I recieved your disheartening letter conveying the fact that your family was urging you again to "be sensible." I have never understood what was "sensible" about trying to ignore the things you love. What is it about being a declared artist that people find so threatening? I don't know. In any case, I am sorry for the pressure you are under and suggest you repeat to yourself the following: "If I give in, I will only feel more pressured, not less."

Ours is a pedestrian culture. We have no place in it for the "calling" to make art....There is honor to following your vocation...Beyond honor, there is also the matter of success. I think of that as "filling the form," as in "If the shoe fits, wear it." In other words, if you are called to be an artist, you may just be supposed to be one. And who is to say you will not be an successful one, even in worldly terms....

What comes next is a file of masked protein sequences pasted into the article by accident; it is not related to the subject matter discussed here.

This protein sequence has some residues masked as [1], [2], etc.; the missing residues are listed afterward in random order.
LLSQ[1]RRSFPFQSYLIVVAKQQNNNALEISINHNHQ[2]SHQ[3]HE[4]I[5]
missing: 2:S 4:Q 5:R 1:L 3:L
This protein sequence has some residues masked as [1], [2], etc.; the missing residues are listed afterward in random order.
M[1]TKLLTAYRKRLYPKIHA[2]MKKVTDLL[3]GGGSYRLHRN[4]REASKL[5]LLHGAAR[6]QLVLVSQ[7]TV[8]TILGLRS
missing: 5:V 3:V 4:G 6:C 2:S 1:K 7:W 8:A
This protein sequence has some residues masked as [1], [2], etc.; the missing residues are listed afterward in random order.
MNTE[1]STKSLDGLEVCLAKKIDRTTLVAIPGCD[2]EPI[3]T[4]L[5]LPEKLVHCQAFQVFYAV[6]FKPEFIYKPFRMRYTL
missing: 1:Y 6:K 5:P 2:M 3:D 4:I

I do not think, for myself, that the money can be the only measure of success, although in America we are certainly clued to think of it as the foremost. I think there is something to be said for feeling that we are in our proper role, that the shoe fits, as I said before, and taht we can walk in our shoes without them pinching. I am friends with a writer, an estimable writer, who for eleven years cleaned houses and washed dishes to support his writing habit. That's a lot of dishes and a lot of dusting. But it was also many years when he went to the page a happy man. I will tell you something else about this man. He is comfortable in his own skin. He seems to be aging well, with a sense that his life has been well spent. That happiness and sense of right action must count for something.
(Letters to a Young Artist: Building a Life in Art by Julia Cameron)